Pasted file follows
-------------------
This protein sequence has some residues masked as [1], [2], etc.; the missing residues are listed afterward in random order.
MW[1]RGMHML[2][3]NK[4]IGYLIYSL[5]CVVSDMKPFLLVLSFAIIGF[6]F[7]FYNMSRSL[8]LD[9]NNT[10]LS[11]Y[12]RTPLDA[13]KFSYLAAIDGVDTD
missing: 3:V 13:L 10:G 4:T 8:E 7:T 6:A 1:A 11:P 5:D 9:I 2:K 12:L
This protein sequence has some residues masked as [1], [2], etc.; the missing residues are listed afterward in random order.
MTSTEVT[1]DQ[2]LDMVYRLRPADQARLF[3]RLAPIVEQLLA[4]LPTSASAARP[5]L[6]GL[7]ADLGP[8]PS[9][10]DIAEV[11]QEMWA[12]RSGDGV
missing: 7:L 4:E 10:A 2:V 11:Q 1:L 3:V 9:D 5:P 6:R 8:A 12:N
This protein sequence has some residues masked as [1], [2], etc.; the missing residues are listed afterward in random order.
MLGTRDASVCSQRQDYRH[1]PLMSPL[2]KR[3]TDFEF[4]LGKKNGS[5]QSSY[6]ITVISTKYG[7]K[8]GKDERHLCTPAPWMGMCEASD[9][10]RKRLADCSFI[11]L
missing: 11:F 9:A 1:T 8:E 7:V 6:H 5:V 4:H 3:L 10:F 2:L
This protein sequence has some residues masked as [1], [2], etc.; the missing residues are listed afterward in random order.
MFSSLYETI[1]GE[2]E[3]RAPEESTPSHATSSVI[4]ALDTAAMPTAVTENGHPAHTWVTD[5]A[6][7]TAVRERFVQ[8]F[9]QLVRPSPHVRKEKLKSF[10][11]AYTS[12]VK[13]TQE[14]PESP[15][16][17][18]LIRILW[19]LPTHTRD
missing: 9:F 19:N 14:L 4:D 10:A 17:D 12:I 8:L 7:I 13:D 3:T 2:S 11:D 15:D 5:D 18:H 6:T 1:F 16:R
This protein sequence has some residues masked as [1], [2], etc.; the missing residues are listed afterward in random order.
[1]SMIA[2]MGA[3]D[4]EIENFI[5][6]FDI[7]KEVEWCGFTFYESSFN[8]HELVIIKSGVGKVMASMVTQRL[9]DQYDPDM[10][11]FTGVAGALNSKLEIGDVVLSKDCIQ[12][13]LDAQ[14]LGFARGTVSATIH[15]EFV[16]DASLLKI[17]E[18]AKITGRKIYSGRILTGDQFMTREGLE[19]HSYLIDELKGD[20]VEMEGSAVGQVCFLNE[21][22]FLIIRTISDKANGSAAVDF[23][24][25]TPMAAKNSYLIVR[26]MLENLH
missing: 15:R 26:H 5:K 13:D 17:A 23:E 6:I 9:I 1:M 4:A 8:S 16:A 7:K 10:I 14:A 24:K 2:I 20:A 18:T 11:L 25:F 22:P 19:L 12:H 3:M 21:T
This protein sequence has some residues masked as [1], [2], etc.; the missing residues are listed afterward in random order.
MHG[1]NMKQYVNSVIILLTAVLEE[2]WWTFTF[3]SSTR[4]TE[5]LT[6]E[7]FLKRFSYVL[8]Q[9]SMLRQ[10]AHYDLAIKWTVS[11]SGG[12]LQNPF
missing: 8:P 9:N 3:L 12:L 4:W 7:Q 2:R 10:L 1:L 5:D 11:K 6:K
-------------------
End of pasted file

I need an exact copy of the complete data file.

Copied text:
This protein sequence has some residues masked as [1], [2], etc.; the missing residues are listed afterward in random order.
MW[1]RGMHML[2][3]NK[4]IGYLIYSL[5]CVVSDMKPFLLVLSFAIIGF[6]F[7]FYNMSRSL[8]LD[9]NNT[10]LS[11]Y[12]RTPLDA[13]KFSYLAAIDGVDTD
missing: 3:V 13:L 10:G 4:T 8:E 7:T 6:A 1:A 11:P 5:D 9:I 2:K 12:L
This protein sequence has some residues masked as [1], [2], etc.; the missing residues are listed afterward in random order.
MTSTEVT[1]DQ[2]LDMVYRLRPADQARLF[3]RLAPIVEQLLA[4]LPTSASAARP[5]L[6]GL[7]ADLGP[8]PS[9][10]DIAEV[11]QEMWA[12]RSGDGV
missing: 7:L 4:E 10:A 2:V 11:Q 1:L 3:V 9:D 5:P 6:R 8:A 12:N
This protein sequence has some residues masked as [1], [2], etc.; the missing residues are listed afterward in random order.
MLGTRDASVCSQRQDYRH[1]PLMSPL[2]KR[3]TDFEF[4]LGKKNGS[5]QSSY[6]ITVISTKYG[7]K[8]GKDERHLCTPAPWMGMCEASD[9][10]RKRLADCSFI[11]L
missing: 11:F 9:A 1:T 8:E 7:V 6:H 5:V 4:H 3:L 10:F 2:L
This protein sequence has some residues masked as [1], [2], etc.; the missing residues are listed afterward in random order.
MFSSLYETI[1]GE[2]E[3]RAPEESTPSHATSSVI[4]ALDTAAMPTAVTENGHPAHTWVTD[5]A[6][7]TAVRERFVQ[8]F[9]QLVRPSPHVRKEKLKSF[10][11]AYTS[12]VK[13]TQE[14]PESP[15][16][17][18]LIRILW[19]LPTHTRD
missing: 9:F 19:N 14:L 4:D 10:A 17:D 12:I 8:L 7:I 13:D 3:T 2:S 11:D 15:D 5:D 18:H 6:T 1:F 16:R
This protein sequence has some residues masked as [1], [2], etc.; the missing residues are listed afterward in random order.
[1]SMIA[2]MGA[3]D[4]EIENFI[5][6]FDI[7]KEVEWCGFTFYESSFN[8]HELVIIKSGVGKVMASMVTQRL[9]DQYDPDM[10][11]FTGVAGALNSKLEIGDVVLSKDCIQ[12][13]LDAQ[14]LGFARGTVSATIH[15]EFV[16]DASLLKI[17]E[18]AKITGRKIYSGRILTGDQFMTREGLE[19]HSYLIDELKGD[20]VEMEGSAVGQVCFLNE[21][22]FLIIRTISDKANGSAAVDF[23][24][25]TPMAAKNSYLIVR[26]MLENLH
missing: 15:R 26:H 5:K 13:D 17:A 23:E 6:I 9:I 1:M 4:A 8:S 16:A 7:K 10:I 14:A 24:K 2:I 20:A 18:T 11:L 25:F 22:P 19:L 12:H 3:M 21:T
This protein sequence has some residues masked as [1], [2], etc.; the missing residues are listed afterward in random order.
MHG[1]NMKQYVNSVIILLTAVLEE[2]WWTFTF[3]SSTR[4]TE[5]LT[6]E[7]FLKRFSYVL[8]Q[9]SMLRQ[10]AHYDLAIKWTVS[11]SGG[12]LQNPF
missing: 8:P 9:N 3:L 12:L 4:W 7:Q 2:R 10:L 1:L 5:D 11:K 6:K